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Some background to the situation in the Ukraine, and the reason for the special collection requested by Pope Francis is provided in an information sheet circulated by Cardinal Pietro Parolin, Secretary of State to the Vatican.

 

The armed conflict in eastern Ukraine began in Spring 2014 and, notwithstanding the ceasefire of September 2015, continues still, resulting in causalities caused by a vast number of landmines and constant artillery fire. The number of dead ascertained is approximately 9,000, and many other people are displaced or imprisoned, often illegally. Instability, the continual threat of conflict, and widespread armed gangs which go unchecked are creating grave hardships for local populations, not only in areas directly affected, but in the whole of the country. Conditions are worsened by the general economic situation, gripped by high inflation which has dramatically reduced purchasing power: more than 500,000 people are in urgent need of food. There are over 1.5 million people displaced throughout the country.

In the area most affected by the war, the greatest need is for health care: over 120 health centres have been damaged or destroyed. Pregnant women  and those in  childbirth are particularly at risk, and the potential for the spread of AIDS and tuberculosis is high. There is a lack of anaesthesia, leading to operations often being performed  without it. Where medicines are still available (many pharmacies have been closed), they have become too expensive to purchase.

Presently there are approximately 3 million people living in conditions of extreme hardship in those regions most affected by the conflict. Most of these are elderly residents who were unable to leave the combat zone.

Regarding housing, from 12,000 to 15,000 homes have been damaged, and more than 1,000 completely destroyed. The situation. will be particularly dire during autumn and winter due to severe weather.

A great number of children are unable to attend school. 200,000 have  found safe haven in regions of Ukraine outside of conflict areas: one out of four, therefore, is displaced. Many are affected by serious psychological traumas caused by the violence they have witnessed and themselves experienced: some have even lost the ability to read and write.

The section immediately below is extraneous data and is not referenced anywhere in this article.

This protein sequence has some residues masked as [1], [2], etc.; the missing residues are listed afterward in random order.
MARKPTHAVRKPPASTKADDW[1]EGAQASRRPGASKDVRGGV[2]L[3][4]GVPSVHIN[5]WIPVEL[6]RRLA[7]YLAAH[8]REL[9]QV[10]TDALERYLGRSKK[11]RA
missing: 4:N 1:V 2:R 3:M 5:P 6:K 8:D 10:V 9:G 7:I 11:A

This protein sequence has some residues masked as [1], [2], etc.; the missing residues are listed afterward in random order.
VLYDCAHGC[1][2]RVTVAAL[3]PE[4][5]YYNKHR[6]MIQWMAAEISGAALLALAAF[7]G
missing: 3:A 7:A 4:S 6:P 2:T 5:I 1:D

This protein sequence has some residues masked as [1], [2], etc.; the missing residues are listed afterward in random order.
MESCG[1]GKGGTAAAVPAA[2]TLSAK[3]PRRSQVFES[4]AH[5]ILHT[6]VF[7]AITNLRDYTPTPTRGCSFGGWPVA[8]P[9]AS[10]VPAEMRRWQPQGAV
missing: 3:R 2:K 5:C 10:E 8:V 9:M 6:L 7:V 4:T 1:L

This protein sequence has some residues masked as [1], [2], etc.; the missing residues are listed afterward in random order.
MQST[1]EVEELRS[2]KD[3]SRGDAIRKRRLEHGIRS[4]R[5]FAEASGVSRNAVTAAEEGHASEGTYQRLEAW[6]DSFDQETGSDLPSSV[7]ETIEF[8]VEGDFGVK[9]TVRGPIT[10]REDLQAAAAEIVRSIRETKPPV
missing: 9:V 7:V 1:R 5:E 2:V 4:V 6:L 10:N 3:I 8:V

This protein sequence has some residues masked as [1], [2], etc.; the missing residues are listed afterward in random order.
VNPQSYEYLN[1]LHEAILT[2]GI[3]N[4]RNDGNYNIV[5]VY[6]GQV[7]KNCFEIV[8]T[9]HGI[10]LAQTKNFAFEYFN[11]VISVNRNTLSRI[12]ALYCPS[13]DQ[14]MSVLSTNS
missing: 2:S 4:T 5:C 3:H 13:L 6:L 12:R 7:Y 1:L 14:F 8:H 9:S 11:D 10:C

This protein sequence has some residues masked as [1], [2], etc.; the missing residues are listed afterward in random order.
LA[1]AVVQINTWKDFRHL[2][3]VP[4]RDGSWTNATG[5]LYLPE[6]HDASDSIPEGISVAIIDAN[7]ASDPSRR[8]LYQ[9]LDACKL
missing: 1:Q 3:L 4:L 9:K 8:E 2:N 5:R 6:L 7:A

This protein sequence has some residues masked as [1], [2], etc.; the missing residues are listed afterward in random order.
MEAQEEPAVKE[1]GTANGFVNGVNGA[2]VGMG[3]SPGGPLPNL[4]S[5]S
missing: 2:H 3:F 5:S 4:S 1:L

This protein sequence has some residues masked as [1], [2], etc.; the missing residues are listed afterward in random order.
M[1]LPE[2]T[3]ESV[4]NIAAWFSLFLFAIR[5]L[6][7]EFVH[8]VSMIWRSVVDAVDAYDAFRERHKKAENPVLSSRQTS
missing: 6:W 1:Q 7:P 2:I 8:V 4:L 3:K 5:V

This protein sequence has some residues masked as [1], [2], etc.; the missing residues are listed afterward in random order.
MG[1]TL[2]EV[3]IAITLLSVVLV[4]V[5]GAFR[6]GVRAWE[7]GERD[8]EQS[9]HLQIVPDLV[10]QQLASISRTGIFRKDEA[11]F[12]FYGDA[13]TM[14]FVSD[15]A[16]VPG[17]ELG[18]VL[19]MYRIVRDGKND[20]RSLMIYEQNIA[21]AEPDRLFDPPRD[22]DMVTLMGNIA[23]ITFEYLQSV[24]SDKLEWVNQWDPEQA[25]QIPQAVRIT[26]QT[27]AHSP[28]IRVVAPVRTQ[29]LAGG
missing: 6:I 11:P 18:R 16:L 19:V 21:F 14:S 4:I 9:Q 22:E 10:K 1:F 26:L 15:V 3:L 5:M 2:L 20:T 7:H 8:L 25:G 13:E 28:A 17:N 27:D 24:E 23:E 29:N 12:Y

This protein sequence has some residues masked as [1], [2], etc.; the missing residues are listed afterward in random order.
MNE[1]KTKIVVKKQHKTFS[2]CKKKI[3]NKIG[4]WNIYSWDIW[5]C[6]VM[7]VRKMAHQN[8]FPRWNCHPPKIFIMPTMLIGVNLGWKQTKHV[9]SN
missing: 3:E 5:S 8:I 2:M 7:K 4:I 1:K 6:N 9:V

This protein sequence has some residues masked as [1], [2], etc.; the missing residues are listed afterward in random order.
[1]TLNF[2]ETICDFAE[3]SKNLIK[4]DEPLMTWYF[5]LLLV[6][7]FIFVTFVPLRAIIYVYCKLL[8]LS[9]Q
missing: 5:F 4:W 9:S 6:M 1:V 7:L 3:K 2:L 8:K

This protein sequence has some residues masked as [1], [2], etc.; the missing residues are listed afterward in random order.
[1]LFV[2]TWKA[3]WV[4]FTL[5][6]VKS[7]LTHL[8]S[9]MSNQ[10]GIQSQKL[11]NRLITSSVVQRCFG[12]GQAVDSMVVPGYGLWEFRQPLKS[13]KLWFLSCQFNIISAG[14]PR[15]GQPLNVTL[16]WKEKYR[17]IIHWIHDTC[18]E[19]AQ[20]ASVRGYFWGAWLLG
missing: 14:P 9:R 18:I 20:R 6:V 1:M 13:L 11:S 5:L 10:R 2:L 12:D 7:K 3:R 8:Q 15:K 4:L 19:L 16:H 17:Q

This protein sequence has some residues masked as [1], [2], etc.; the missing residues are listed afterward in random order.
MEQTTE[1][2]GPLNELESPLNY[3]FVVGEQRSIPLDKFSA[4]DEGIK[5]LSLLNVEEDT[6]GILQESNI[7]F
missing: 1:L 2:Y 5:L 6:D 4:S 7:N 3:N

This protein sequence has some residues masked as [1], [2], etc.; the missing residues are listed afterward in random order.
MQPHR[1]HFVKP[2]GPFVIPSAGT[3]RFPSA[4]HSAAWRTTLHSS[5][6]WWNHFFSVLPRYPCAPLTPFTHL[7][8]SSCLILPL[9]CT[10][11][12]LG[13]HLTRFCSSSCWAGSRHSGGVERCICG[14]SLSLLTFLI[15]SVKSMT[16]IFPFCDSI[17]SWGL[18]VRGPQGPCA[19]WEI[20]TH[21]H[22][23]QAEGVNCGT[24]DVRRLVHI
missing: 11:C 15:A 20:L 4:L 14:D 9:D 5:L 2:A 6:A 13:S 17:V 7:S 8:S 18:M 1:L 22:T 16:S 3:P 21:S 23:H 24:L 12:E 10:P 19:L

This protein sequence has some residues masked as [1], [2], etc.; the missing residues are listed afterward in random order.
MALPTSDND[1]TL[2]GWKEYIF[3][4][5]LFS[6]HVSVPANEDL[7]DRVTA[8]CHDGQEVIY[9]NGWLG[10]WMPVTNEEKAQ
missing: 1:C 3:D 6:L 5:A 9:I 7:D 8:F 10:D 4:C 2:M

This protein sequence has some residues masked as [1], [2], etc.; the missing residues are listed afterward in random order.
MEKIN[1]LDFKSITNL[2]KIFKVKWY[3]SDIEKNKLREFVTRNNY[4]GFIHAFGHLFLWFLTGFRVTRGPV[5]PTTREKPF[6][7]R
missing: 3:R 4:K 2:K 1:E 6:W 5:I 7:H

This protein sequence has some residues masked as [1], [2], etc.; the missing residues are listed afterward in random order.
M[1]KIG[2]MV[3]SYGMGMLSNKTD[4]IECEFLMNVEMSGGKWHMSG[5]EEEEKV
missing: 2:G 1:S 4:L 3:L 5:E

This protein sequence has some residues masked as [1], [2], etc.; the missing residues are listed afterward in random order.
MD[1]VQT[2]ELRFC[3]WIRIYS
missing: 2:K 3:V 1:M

The ongoing conflict is the primary obstacle to a solution to the humanitarian crisis. In particular, limits on importing commercial goods are in force, including the importing of medicines, and it is very difficult for international aid to reach those zones most affected by the conflict.

Faced with such massive problems, communities are demonstrating an extraordinary resilience. The networks of aid groups that are most successful are those of religious organizations. Among these are Catholics who, while only 10%  of  the Ukrainian population and a small minority of those in conflict areas, have been fully engaged in assisting those who require help, without being able to meet the most pressing needs which are immense.

The Holy See is organizing, therefore, special forms of aid for the benefit of the whole population, regardless of religious affiliation, with a view to addressing this humanitarian crisis, especially in the most critical sectors. To assist in this effort, a mechanism for gathering funds and for selecting projects to finance is being established by means of a special Commission in loco, which will be charged with examining proposed projects. The Pontifical Council Cor Unum will be responsible for approving and evaluating the practical management of these funds, which will be subject to necessary financial accountability.

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